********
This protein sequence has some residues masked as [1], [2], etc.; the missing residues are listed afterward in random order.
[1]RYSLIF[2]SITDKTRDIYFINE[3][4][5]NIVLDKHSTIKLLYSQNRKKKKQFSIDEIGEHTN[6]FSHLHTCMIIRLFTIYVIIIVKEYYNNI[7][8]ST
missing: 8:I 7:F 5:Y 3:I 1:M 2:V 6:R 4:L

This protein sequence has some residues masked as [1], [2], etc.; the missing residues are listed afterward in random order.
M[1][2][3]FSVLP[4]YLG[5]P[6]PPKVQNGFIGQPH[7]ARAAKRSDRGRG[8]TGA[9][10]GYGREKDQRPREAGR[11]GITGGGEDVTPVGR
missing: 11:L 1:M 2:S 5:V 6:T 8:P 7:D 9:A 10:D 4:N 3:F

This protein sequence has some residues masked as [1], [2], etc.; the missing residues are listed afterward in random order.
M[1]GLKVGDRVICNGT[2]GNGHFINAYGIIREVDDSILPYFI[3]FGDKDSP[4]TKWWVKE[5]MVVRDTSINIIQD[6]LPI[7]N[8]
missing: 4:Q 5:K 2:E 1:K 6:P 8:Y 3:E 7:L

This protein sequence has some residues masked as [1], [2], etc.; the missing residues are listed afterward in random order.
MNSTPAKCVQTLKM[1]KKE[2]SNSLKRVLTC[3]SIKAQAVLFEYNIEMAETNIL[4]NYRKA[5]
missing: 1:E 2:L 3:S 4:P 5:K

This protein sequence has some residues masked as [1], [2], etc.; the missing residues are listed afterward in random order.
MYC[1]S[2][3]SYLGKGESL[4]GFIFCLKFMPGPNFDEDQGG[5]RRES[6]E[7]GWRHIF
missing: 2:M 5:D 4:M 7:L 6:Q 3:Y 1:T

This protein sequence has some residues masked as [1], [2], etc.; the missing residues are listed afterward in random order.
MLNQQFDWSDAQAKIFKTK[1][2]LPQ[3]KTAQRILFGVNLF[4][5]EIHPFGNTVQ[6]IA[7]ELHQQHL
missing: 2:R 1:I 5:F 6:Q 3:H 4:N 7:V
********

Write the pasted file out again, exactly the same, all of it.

This protein sequence has some residues masked as [1], [2], etc.; the missing residues are listed afterward in random order.
[1]RYSLIF[2]SITDKTRDIYFINE[3][4][5]NIVLDKHSTIKLLYSQNRKKKKQFSIDEIGEHTN[6]FSHLHTCMIIRLFTIYVIIIVKEYYNNI[7][8]ST
missing: 8:I 7:F 5:Y 3:I 1:M 2:V 6:R 4:L

This protein sequence has some residues masked as [1], [2], etc.; the missing residues are listed afterward in random order.
M[1][2][3]FSVLP[4]YLG[5]P[6]PPKVQNGFIGQPH[7]ARAAKRSDRGRG[8]TGA[9][10]GYGREKDQRPREAGR[11]GITGGGEDVTPVGR
missing: 11:L 1:M 2:S 5:V 6:T 8:P 7:D 9:A 10:D 4:N 3:F

This protein sequence has some residues masked as [1], [2], etc.; the missing residues are listed afterward in random order.
M[1]GLKVGDRVICNGT[2]GNGHFINAYGIIREVDDSILPYFI[3]FGDKDSP[4]TKWWVKE[5]MVVRDTSINIIQD[6]LPI[7]N[8]
missing: 4:Q 5:K 2:E 1:K 6:P 8:Y 3:E 7:L

This protein sequence has some residues masked as [1], [2], etc.; the missing residues are listed afterward in random order.
MNSTPAKCVQTLKM[1]KKE[2]SNSLKRVLTC[3]SIKAQAVLFEYNIEMAETNIL[4]NYRKA[5]
missing: 1:E 2:L 3:S 4:P 5:K

This protein sequence has some residues masked as [1], [2], etc.; the missing residues are listed afterward in random order.
MYC[1]S[2][3]SYLGKGESL[4]GFIFCLKFMPGPNFDEDQGG[5]RRES[6]E[7]GWRHIF
missing: 2:M 5:D 4:M 7:L 6:Q 3:Y 1:T

This protein sequence has some residues masked as [1], [2], etc.; the missing residues are listed afterward in random order.
MLNQQFDWSDAQAKIFKTK[1][2]LPQ[3]KTAQRILFGVNLF[4][5]EIHPFGNTVQ[6]IA[7]ELHQQHL
missing: 2:R 1:I 5:F 6:Q 3:H 4:N 7:V